After 5 é weeks of an intense bombing campaign and more than 100,000 flights by coalition planes, Iraq’s forces were severely damaged. The direct war casualties were 100,000 Iraqis dead. The Iraqi people were also economically devastated, militarily defeated and politically isolated. It was very touching to see all the yellow ribbons tied around American trees because of all the decimation and destruction that the coalition forces wreaked. Remember, the only good Iraqi is a dead one, but all Americans are automatically good simply because they are American. Long live all our presidents.

After the political demise of our dear George, our forty-second president Bill Clinton, swept into power with such charismatic enigma and then went on to inspire billions of people the world over by setting a fine moral example. Even more inspiring, he lied about his ménage de trios without even blinking an eye. And thanks to Bill and of course, George Sr. too, over a million Iraqis have died due to the sanctions. More than half these dead were children. In protest to the sanctions, 3 international relief officers resigned. Am I missing something here or what? Imagine the fact that Americans spend over a billion of their tax dollars to sustain the sanctions. This means that we Americans are paying for the genocide that our government provides free of charge to the Iraqis. Most impressive.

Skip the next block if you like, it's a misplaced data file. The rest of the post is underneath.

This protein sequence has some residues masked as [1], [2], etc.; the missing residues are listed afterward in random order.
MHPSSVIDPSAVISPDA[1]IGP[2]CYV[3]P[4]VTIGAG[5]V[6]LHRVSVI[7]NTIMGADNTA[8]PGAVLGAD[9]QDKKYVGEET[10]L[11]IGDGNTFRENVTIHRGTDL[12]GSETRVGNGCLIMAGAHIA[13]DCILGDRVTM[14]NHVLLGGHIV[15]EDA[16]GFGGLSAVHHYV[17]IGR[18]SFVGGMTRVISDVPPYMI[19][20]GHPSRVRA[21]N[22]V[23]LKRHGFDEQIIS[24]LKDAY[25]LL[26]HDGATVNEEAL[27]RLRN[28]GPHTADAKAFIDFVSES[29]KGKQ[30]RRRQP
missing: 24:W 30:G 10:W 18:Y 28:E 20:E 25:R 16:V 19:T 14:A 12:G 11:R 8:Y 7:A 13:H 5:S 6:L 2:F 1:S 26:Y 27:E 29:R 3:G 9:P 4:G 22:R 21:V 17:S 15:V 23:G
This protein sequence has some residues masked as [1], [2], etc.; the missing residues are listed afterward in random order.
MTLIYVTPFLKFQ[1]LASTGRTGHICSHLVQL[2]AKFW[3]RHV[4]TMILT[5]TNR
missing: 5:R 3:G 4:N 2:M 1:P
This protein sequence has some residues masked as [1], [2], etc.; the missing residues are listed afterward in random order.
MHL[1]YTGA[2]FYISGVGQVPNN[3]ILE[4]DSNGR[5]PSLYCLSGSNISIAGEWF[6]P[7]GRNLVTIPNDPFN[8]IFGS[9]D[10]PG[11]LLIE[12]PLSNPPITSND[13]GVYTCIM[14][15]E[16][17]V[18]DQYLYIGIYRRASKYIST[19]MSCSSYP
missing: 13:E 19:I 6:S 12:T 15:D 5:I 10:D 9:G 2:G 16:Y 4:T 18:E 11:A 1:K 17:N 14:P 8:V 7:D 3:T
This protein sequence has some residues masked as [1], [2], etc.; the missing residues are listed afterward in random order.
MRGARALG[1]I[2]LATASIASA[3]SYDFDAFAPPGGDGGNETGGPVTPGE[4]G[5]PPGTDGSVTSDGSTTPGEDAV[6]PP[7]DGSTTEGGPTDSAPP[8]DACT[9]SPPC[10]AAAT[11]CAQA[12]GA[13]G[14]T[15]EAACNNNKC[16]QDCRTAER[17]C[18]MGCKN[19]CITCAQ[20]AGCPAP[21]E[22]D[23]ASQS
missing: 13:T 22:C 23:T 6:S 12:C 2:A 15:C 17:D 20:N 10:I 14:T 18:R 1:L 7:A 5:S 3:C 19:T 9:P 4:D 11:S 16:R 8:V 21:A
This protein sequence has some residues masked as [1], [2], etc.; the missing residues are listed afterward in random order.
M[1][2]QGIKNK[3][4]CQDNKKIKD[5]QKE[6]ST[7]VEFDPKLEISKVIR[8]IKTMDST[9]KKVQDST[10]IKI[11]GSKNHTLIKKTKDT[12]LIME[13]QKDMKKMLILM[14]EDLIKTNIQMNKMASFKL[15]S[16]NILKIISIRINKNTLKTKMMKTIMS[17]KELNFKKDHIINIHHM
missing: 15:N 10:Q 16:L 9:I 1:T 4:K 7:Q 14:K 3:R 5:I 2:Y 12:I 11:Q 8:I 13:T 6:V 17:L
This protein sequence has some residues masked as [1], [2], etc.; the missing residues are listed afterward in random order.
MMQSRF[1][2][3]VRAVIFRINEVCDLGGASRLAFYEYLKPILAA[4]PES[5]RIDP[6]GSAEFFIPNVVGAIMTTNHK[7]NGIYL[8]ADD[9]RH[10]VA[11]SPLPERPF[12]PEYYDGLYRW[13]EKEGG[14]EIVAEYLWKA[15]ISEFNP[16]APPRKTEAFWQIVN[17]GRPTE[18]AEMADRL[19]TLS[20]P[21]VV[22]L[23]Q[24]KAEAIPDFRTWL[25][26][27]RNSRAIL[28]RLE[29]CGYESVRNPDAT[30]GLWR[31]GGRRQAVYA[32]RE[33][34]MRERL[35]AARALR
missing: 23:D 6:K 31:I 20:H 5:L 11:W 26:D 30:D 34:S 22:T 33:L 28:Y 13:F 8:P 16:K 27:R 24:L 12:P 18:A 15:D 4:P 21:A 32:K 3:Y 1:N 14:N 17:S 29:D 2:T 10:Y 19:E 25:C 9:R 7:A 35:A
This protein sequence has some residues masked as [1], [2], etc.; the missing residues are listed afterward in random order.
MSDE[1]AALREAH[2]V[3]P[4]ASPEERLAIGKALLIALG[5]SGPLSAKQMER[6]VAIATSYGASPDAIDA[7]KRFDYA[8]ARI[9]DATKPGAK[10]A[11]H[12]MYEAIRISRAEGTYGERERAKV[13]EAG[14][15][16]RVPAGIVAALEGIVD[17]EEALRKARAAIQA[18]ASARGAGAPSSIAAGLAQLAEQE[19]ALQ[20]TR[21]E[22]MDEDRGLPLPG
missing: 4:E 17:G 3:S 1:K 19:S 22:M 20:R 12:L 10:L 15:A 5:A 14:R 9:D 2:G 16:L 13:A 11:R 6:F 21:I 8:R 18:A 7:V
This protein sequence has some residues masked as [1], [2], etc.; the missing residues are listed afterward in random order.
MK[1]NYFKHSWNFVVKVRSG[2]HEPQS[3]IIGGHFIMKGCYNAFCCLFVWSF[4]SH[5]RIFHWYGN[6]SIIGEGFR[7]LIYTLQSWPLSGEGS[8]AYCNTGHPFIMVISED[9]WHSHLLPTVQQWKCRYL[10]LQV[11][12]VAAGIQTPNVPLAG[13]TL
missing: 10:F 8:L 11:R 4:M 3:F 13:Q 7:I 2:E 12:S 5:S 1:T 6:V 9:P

Heyyyyyy. Remember our soldiers who came back home with the Gulf Syndrome? Well, some scientists believe that they were really exposed to all the depleted uranium that we dumped on the Iraqi civilians. Iraq has had an enormous increase of cancer cases, including juvenile leukemia. But that’s not our problem. We have more than enough to worry about. We have to keep our dogs and cats well fed and cared for. And sometimes, when we are feeling especially generous, charitable and humane, we go out of our way to find stranded whales on our American shores and bring them back to life. But then, they are not Iraqis after all.

So, when there is talk about “The Unfinished War,” I keep wondering what more devastation and despoilment can we inflict other than what we have already unleashed? All we can do now is pray that Billy Graham doesn’t pay another religiously motivated Kill and Destroy visit to George Jr. Remember that George Jr. has experienced a spiritual re-birth and no one knows to what great lengths his indulgences will take him and us. Let us hope that his doesn’t follow the prelapsarian footsteps of his father on the path to his own Prince of Darkness. 

God bless America. For justice and freedom we stand.